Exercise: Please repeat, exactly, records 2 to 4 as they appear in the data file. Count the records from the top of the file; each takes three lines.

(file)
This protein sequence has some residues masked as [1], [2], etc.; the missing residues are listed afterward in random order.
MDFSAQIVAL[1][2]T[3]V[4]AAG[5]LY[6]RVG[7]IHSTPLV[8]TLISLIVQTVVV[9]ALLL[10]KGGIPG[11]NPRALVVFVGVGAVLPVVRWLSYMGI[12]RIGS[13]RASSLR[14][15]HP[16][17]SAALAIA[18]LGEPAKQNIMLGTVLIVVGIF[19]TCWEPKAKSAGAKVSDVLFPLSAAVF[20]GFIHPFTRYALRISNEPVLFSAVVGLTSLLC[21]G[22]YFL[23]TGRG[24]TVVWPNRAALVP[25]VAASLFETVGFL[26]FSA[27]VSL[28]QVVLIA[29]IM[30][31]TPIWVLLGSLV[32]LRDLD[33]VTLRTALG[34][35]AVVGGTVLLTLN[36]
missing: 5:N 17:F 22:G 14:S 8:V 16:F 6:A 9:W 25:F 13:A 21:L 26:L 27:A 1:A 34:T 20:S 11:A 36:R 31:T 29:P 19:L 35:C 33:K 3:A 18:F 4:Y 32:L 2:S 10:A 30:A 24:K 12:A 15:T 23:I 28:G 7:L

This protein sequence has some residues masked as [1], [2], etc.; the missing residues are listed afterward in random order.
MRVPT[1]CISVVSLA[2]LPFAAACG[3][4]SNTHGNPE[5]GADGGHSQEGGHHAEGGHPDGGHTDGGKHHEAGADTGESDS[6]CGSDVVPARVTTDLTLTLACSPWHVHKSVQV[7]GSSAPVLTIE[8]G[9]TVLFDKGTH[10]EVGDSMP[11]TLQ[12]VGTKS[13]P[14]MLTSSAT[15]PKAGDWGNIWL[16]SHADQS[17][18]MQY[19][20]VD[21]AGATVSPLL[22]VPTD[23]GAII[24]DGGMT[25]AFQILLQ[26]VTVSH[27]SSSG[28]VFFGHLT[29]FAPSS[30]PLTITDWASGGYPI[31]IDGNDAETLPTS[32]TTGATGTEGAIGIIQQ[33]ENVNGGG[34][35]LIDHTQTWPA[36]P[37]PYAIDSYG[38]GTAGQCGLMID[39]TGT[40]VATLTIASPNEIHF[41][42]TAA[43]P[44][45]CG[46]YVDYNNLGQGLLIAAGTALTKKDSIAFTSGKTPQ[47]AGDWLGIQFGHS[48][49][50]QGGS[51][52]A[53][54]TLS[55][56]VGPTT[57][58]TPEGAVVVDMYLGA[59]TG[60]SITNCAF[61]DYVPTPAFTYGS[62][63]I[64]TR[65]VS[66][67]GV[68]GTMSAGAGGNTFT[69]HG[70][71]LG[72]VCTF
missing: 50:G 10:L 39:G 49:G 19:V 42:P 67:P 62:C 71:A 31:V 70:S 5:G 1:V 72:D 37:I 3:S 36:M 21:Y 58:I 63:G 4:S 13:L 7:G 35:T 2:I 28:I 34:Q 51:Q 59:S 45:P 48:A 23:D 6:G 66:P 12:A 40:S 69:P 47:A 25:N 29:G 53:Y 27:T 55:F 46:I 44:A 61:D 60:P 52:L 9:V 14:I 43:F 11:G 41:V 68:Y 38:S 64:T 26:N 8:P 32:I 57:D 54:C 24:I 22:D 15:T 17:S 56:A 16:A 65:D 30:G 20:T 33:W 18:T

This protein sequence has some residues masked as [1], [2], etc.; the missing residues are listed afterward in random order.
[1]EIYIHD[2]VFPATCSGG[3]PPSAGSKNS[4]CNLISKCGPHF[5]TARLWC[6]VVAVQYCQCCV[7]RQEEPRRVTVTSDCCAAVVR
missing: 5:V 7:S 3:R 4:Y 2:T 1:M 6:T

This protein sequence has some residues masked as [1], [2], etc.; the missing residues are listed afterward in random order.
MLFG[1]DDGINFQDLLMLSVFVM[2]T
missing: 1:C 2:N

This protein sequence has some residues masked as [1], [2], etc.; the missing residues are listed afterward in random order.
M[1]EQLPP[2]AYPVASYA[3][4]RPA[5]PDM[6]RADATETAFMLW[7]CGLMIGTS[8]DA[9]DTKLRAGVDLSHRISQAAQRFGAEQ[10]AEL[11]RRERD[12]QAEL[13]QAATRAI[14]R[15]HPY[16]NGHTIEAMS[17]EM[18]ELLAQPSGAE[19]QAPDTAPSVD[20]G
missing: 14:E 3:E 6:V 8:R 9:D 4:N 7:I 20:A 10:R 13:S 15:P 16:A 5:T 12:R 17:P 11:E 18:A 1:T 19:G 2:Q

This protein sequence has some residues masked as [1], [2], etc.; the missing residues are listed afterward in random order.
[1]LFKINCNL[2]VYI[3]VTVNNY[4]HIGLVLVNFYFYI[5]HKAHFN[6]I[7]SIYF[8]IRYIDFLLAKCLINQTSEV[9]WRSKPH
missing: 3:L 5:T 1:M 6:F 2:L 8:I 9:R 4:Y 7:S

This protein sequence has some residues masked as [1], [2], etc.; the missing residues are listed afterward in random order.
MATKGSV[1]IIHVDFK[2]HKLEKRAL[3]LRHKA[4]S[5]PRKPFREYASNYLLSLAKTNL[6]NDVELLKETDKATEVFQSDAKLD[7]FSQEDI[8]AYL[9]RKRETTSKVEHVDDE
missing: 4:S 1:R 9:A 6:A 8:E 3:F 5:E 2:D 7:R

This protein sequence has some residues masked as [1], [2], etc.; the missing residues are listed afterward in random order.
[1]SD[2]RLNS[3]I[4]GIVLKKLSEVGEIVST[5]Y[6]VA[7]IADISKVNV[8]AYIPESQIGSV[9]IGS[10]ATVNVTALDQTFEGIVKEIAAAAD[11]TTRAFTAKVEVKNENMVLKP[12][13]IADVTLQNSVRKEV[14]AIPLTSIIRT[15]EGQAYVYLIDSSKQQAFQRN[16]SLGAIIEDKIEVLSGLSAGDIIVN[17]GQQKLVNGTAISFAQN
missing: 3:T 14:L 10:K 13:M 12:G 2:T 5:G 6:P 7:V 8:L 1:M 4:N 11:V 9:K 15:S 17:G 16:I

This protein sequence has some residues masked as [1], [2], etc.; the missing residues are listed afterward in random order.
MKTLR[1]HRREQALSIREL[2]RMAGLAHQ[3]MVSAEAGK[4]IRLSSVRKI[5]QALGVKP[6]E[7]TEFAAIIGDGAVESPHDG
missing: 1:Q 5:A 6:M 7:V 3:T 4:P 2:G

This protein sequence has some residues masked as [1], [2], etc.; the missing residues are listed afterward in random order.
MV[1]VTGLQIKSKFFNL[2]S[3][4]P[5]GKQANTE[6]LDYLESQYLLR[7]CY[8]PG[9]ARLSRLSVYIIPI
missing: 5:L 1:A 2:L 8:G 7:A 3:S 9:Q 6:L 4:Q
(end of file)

This protein sequence has some residues masked as [1], [2], etc.; the missing residues are listed afterward in random order.
MRVPT[1]CISVVSLA[2]LPFAAACG[3][4]SNTHGNPE[5]GADGGHSQEGGHHAEGGHPDGGHTDGGKHHEAGADTGESDS[6]CGSDVVPARVTTDLTLTLACSPWHVHKSVQV[7]GSSAPVLTIE[8]G[9]TVLFDKGTH[10]EVGDSMP[11]TLQ[12]VGTKS[13]P[14]MLTSSAT[15]PKAGDWGNIWL[16]SHADQS[17][18]MQY[19][20]VD[21]AGATVSPLL[22]VPTD[23]GAII[24]DGGMT[25]AFQILLQ[26]VTVSH[27]SSSG[28]VFFGHLT[29]FAPSS[30]PLTITDWASGGYPI[31]IDGNDAETLPTS[32]TTGATGTEGAIGIIQQ[33]ENVNGGG[34][35]LIDHTQTWPA[36]P[37]PYAIDSYG[38]GTAGQCGLMID[39]TGT[40]VATLTIASPNEIHF[41][42]TAA[43]P[44][45]CG[46]YVDYNNLGQGLLIAAGTALTKKDSIAFTSGKTPQ[47]AGDWLGIQFGHS[48][49][50]QGGS[51][52]A[53][54]TLS[55][56]VGPTT[57][58]TPEGAVVVDMYLGA[59]TG[60]SITNCAF[61]DYVPTPAFTYGS[62][63]I[64]TR[65]VS[66][67]GV[68]GTMSAGAGGNTFT[69]HG[70][71]LG[72]VCTF
missing: 50:G 10:L 39:G 49:G 19:V 42:P 67:P 62:C 71:A 31:V 70:S 5:G 1:V 72:D 37:I 3:S 36:M 21:Y 58:I 63:G 4:S 13:L 7:G 35:T 2:I 28:I 34:Q 51:Q 59:S 45:P 48:A 23:D 6:G 66:P 12:A 40:S 69:P 47:A 25:N 29:G 53:Y 27:T 55:F 46:I 44:A 61:D 60:P 52:L 9:V 14:I 43:F 11:G 41:V 68:Y 38:S 64:T 26:N 8:P 32:I 57:D 54:C 24:I 22:D 15:T 17:S 56:A 16:A 65:D 30:G 20:T 33:W 18:T

This protein sequence has some residues masked as [1], [2], etc.; the missing residues are listed afterward in random order.
[1]EIYIHD[2]VFPATCSGG[3]PPSAGSKNS[4]CNLISKCGPHF[5]TARLWC[6]VVAVQYCQCCV[7]RQEEPRRVTVTSDCCAAVVR
missing: 5:V 7:S 3:R 4:Y 2:T 1:M 6:T

This protein sequence has some residues masked as [1], [2], etc.; the missing residues are listed afterward in random order.
MLFG[1]DDGINFQDLLMLSVFVM[2]T
missing: 1:C 2:N